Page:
Got a Sneeze and the Sniffles? Here's When to See the Doctor
Winter may bring the holidays, family fun and food, but it’s also the season of sniffles and sneezing. You'll probably have a runny nose or be around someone with one soon — if you haven’t been already. While runny noses and sniffles are common, it’s important to know when you can treat them on your own, and when you should see a doctor.
“Anything that irritates or inflames the nasal tissues can lead to runny noses, sniffles and sneezing. Typical causes include the common cold, flu or allergies. There are certain symptoms along with an irritated nose everyone should keep an eye on, since they might mean something more serious like a sinus infection,” says Dina Capalongo D.O., FACP, physician director of Primary Care at Crozer Health.
When You Should See a Doctor
A runny nose happens when nasal tissues and blood vessels in the nose produce excess fluid—ranging from a clear, thin fluid to thick mucus. This drainage can run either out of the nose, down the throat or both.
If you have an irritated nose caused by a cold or flu, it’s usually accompanied by other noticeable symptoms.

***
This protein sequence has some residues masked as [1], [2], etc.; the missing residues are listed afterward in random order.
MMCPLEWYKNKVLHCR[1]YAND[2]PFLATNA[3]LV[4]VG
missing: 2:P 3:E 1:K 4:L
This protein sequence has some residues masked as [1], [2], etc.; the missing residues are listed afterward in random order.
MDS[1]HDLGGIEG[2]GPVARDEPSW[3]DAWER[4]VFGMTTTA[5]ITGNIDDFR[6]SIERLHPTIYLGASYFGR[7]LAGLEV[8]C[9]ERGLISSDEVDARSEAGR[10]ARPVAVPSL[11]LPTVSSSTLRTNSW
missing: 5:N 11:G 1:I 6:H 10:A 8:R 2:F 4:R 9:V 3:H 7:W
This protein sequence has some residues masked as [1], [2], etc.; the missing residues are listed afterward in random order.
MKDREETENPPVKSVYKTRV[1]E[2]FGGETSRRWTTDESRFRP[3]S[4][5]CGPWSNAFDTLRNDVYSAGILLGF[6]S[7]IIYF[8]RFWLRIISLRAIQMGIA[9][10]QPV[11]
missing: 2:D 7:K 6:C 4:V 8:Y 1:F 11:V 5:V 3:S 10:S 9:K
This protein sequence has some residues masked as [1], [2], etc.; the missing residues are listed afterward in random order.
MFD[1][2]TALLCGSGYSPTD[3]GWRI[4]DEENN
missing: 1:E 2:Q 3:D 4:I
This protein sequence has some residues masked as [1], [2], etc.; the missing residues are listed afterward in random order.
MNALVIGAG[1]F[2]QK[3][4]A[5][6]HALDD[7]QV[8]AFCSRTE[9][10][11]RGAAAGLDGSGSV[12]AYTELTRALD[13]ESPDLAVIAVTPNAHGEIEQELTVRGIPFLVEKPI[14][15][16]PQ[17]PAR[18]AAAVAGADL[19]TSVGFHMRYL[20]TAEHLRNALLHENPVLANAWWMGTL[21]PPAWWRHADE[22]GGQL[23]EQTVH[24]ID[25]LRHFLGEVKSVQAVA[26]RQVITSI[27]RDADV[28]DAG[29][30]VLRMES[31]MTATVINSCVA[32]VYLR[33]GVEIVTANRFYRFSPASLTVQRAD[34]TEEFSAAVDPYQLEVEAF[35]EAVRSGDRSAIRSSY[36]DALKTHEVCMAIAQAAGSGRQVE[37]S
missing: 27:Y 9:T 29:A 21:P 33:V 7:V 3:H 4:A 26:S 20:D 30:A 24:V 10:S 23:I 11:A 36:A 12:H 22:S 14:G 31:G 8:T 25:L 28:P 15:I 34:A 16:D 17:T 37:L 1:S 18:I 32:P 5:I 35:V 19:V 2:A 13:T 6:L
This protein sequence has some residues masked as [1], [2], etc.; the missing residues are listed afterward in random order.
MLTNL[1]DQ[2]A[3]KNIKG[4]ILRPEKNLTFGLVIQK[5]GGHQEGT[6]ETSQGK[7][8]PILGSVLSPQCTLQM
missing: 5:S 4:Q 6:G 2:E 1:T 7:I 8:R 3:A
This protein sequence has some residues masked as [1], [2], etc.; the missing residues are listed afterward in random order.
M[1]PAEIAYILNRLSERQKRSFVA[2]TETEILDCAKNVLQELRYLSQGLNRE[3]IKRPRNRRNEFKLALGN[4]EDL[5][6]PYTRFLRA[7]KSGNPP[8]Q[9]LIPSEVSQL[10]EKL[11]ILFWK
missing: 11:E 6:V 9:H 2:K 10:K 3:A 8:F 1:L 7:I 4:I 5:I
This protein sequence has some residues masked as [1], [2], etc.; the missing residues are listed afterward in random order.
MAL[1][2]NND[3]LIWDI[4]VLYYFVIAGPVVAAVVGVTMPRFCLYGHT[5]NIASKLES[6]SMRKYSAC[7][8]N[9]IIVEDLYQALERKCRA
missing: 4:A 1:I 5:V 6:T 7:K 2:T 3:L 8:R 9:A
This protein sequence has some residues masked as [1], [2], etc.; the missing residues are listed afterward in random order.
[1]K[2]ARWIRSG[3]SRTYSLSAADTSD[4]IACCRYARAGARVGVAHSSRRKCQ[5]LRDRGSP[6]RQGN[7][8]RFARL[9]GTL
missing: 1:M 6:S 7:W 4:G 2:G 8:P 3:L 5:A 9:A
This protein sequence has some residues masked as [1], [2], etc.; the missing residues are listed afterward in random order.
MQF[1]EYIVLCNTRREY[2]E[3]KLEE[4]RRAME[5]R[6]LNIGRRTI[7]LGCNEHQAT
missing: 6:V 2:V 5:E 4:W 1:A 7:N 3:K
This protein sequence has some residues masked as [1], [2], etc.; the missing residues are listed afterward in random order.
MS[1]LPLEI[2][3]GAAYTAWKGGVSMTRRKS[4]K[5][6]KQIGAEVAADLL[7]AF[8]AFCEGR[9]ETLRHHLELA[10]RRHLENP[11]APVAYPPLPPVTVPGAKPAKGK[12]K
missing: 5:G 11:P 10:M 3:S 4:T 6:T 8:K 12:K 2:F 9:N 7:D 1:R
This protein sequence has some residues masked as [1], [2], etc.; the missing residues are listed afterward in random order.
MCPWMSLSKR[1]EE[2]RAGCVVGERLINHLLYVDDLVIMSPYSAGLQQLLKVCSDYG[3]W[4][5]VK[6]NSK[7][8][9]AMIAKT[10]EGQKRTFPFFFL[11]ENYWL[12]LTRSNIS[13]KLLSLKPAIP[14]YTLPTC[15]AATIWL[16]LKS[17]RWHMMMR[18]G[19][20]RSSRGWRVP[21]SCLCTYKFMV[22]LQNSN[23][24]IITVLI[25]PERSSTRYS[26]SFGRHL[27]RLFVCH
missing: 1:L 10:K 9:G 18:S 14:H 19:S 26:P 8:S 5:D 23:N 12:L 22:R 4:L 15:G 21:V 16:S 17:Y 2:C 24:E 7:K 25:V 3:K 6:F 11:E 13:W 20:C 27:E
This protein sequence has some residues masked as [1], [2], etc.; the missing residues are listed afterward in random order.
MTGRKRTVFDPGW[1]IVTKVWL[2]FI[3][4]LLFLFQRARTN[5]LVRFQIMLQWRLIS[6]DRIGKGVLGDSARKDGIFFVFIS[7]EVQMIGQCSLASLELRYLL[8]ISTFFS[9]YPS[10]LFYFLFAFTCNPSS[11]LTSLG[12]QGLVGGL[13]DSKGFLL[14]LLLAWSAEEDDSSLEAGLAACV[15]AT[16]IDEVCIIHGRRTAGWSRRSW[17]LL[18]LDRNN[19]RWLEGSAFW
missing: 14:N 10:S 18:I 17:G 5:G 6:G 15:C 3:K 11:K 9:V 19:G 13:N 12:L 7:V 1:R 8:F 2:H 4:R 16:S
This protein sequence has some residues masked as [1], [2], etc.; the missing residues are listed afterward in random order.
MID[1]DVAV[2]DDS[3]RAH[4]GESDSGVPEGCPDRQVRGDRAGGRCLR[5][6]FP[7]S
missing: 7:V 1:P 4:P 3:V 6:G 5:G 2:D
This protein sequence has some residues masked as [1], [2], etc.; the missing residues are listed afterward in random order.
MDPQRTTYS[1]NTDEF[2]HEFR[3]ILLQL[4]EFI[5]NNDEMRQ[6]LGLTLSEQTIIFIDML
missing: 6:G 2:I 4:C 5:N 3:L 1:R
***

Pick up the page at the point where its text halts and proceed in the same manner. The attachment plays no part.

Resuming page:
“Runny noses caused by an infection like a cold or flu come with a mix of other symptoms,” Capalongo says. “You may also have a sore throat, headache, fever, cough, or mucus buildup in the nose or throat.”
Colds typically only last for 10 days or less and often go away on their own.
If your nasal symptoms persist or get more severe, it could be a sinus infection. Symptoms of a sinus infection include pressure behind the eyes, bad breath, a headache that gets worse, decreased sense of smell and thick yellow or green mucus coming from your nose or throat. If your symptoms get worse rapidly and include a high fever, nausea and vomiting, it could be the flu. In either case, you should see a doctor for diagnosis and treatment.
"Sinus infections and the flu can be serious and difficult to get rid of. Bacteria, allergies and viruses can cause these types of infection," Capalongo says. "Touching your nose a lot brings germs near your nose and mouth, which can then make you sick. It’s important to wash your hands frequently and avoid touching your face, especially during cold and flu season."
Any virus that might be causing your nasal symptoms can't be treated with antibiotics. Get over-the-counter medications that target specific cold symptoms – such as decongestants, cough medicine or acetaminophen. And make sure to get plenty of rest.
If you have a persistent fever, coughing or congestion that does not go away after a few days, see your doctor. These symptoms may be a sign of other health problems that need a doctor’s attention.
If you think you might have a sinus infection, talk to your doctor. This type of infection can often go away on its own once treated with prescribed antibiotics. You can get some relief while waiting for the antibiotics to work by taking decongestants and mucus thinners.
“Runny noses, sniffles and sneezing are very common and usually do not indicate anything serious. It’s important to be aware of any other symptoms you have with an irritated nose and see a doctor if you're concerned about your current health,” Capalongo says.